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Ivy League: Best Training Ground For College Hoop Coaches

The coaching carousel can spin fast and furious. Take the chain reaction that followed Billy Lange‘s decision to leave Navy for the associate head coaching position at Villanova. Ed DeChellis fled his post at Penn State to fill the vacancy at Navy, causing Patrick Chambers to leave Boston University to lead the Nittany Lions.

You got all that?

With a spot open at the helm, Boston University athletic director Mike Lynch decided to go a route that has become increasingly common in recent years. Lynch tabbed former Columbia head coach Joe Jones for the job, making him the seventh coach since 2000 to be hired by an outside program after starting his head coaching career in the Ivy League.

The list consists of Georgetown’s John Thompson III, Boston College’s Steve Donahue, Temple’s Fran Dunphy, Oregon State’s Craig Robinson, and Northwestern’s Bill Carmody. And when the 2011-12 season tips off, Jones will join Sydney Johnson – who was recently hired by Fairfield after guiding Princeton to a share of its first Ivy League title since 2004 – as the newest additions to the list.

Why, you may wonder, have athletic directors from more highly-esteemed basketball programs dipped into the Ivy League – a conference with small athletic budgets and no athletic scholarships – to fill its coaching vacancies?

According to Donahue, the conference’s modest operation might just be the very reason. Donahue, who was hired by Boston College after coaching at Cornell from 2000 to 2010, says that the Ivy League’s strict admissions standards, back-to-back conference games, and limited resources force coaches to hone their skills, thus making them attractive candidates.

“It’s a very difficult situation in every aspect of coaching around basketball,” says Donahue. “There is a great deal of responsibility put on you as a coach that I think, once you get years and years of that, you really develop your craft.”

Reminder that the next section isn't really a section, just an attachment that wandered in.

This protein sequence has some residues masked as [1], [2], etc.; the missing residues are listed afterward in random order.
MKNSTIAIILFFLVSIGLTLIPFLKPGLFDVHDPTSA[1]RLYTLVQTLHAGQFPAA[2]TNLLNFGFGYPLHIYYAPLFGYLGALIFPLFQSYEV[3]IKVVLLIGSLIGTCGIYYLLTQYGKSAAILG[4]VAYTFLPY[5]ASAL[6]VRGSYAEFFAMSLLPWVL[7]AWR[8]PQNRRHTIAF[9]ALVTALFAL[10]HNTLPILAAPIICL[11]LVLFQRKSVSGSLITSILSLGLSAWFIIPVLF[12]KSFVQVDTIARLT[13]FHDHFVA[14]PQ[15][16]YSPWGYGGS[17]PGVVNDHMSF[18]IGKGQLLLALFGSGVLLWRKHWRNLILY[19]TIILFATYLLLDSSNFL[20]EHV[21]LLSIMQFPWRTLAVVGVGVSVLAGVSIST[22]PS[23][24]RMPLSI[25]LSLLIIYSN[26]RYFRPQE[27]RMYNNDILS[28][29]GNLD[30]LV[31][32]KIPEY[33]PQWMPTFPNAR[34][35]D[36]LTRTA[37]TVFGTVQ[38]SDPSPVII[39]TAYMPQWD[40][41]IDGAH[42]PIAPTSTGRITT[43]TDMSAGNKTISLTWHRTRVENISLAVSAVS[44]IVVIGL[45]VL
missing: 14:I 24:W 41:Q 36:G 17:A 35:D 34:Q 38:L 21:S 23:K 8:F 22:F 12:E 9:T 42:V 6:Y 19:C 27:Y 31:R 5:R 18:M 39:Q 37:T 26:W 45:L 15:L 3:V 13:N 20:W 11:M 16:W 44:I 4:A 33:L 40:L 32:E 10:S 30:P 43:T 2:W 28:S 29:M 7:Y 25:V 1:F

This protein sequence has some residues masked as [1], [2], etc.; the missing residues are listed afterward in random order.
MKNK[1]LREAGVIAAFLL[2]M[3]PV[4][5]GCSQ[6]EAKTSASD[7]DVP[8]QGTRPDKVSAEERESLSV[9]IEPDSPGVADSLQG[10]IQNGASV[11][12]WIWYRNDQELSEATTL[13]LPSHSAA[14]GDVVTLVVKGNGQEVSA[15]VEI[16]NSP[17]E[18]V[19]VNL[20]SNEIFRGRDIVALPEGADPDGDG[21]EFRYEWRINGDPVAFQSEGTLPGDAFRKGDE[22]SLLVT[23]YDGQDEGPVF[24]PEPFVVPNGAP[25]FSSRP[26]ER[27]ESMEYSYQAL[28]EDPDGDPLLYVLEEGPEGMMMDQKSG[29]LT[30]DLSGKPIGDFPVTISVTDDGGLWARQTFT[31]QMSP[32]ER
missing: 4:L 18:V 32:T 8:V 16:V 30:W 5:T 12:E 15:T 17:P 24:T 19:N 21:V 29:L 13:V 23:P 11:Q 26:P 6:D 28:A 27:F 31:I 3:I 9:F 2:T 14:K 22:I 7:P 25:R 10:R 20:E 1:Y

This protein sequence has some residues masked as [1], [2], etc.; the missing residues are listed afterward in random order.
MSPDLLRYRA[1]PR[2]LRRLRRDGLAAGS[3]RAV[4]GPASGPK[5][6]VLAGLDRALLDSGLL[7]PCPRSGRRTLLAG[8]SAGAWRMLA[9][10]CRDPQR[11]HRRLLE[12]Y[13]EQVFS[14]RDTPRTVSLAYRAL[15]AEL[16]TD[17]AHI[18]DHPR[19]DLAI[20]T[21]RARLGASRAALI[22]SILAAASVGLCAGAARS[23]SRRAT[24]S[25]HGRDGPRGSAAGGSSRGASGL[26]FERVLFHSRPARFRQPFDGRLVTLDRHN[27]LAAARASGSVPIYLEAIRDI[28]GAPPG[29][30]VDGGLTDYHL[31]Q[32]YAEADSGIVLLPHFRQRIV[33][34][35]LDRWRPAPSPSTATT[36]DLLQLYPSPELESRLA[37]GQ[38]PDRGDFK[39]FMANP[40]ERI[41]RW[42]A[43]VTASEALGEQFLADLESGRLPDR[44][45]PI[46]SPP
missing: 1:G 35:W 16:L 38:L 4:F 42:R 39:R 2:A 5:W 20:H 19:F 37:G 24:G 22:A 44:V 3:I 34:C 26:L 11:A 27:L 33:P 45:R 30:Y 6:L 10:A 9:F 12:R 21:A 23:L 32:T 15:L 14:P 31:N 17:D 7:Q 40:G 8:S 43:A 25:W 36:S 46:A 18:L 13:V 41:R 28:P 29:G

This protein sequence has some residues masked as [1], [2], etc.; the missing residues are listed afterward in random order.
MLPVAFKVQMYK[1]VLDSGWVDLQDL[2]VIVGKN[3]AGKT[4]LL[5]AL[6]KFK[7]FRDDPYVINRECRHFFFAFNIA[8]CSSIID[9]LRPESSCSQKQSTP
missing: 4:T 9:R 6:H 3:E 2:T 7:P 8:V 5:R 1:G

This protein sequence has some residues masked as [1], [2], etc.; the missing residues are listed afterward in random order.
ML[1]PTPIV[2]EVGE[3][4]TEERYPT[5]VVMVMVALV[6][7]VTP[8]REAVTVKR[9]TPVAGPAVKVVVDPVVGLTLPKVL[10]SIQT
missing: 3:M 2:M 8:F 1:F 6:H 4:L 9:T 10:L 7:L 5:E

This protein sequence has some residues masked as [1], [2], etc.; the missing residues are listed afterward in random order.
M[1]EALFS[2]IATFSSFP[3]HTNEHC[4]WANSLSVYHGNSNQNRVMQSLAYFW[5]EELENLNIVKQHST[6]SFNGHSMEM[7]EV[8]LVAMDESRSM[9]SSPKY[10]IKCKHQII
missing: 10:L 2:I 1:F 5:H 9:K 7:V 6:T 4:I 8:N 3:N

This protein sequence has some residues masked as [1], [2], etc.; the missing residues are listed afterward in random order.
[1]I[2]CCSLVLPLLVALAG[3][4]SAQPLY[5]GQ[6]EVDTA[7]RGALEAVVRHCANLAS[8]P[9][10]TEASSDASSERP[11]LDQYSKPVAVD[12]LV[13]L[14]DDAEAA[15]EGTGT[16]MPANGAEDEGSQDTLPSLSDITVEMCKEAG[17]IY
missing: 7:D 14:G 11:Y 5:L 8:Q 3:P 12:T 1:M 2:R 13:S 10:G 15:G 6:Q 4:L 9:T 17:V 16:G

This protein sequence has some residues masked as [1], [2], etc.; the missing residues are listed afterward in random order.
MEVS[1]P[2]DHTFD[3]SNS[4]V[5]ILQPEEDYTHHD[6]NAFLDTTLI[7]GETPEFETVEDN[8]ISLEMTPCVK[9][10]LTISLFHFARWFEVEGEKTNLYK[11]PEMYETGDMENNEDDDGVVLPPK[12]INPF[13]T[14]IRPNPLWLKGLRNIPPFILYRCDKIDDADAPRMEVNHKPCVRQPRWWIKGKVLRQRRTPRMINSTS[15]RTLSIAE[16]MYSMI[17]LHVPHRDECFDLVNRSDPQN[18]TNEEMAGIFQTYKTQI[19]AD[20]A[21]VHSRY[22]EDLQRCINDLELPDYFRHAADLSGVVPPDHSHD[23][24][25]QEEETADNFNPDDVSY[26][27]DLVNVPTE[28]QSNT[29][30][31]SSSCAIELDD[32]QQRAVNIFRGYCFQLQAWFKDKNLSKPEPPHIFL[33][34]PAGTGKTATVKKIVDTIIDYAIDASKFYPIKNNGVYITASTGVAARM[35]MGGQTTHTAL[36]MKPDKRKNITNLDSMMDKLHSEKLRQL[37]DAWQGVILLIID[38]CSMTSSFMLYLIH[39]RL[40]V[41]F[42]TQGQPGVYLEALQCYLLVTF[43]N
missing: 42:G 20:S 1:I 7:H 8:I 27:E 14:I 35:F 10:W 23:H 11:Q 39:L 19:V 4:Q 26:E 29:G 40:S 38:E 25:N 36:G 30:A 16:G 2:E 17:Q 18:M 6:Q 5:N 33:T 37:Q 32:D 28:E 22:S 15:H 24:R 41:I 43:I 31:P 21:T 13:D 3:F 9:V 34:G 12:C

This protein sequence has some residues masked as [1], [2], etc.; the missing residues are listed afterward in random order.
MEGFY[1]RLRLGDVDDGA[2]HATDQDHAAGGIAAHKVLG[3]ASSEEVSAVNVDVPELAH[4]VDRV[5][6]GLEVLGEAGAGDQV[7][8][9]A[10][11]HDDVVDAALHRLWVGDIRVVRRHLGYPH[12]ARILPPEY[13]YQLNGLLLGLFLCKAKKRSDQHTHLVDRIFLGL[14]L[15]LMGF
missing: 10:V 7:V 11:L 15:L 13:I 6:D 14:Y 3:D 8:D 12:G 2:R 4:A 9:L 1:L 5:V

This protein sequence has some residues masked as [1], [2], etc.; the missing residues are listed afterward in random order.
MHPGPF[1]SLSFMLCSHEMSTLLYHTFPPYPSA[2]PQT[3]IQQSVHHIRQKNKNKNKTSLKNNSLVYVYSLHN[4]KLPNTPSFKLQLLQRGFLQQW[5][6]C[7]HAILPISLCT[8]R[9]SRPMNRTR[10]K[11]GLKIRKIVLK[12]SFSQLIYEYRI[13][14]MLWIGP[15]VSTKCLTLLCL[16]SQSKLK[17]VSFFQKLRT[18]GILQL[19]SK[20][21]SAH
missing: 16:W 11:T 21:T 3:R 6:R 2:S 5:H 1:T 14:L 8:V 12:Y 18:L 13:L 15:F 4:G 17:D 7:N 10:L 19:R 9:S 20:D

Perhaps the greatest challenge facing Ivy League coaches manifests itself on the recruiting circuit. Ivy League coaches must first deal with a limited talent pool, as only players who reach certain academic qualification can be granted admission. Second, coaches must convince players and their families to cover the schools’ hefty price tags without the aid of an athletic scholarship.

“You figure out ways to be successful,” says Donahue, who led Cornell to the Sweet 16 in 2010 with a core of players who were not heavily recruited out of high school. “I think it really helps when you go to other places and try to go in and develop a program. I think you’re more prepared than you could ever imagine.”

But recruiting isn’t the only challenge facing Ivy League coaches. They are only allowed two paid assistant coaches, one fewer than in other conferences. They must prepare for games on back-to-back nights because the Ivy League holds its conference matchups on Friday and Saturday nights. And the lack of a conference tournament makes every game a do or die in the one-bid league.

“Your week of preparation has got to be great,” says Donahue. “I think it’s the best coached league in the country, and I thought that when I was there, and I still think that. It’s not necessarily the coaching but it’s the kids you’re coaching.”

After leaving the Ancient Eight, former Ivy League coaches have had modest success. Including Denver’s Joe Scott – who moved from Princeton to Denver in 2007 after starting his career at Air Force – the group boasts a 536-414 record after leaving the Ivy.

Thompson, who coached at Princeton from 2000 to 2004, has posted the highest winning percentage while also leading Georgetown to five NCAA tournament appearances in seven seasons with the Hoyas. After coaching Penn to 10 Ancient Eight titles, Dunphy took over the Temple program in 2006 and has taken the Owls dancing the past four seasons. Donahue has gotten off to a strong start at Boston College, going 21-13 in his first year.

After coaching under Donahue at Boston College this past season, Jones will look to continue the successful trend at Boston University where he takes over a squad fresh off an NCAA tournament berth.

With Jones at Boston University, Donahue at Boston College and Tommy Amaker at Harvard, three of Boston’s four Division I programs are now headed by a coach with Ivy League connections. This could increase the chances of starting a basketball Beanpot to complement the annual hockey Beanpot that pits Boston University, Boston College, Harvard, and Northeastern against each other in a single elimination tournament at the TD Garden.

Donahue, for one, does not seem opposed to the idea.

“I would love anything that can promote college basketball in the city of Boston,” he says. “Anything we can do to do that, I’m all for.”

What do you think? Would you like to see a basketball Beanpot?

Follow Martin on Twitter at @MartinKessler91.

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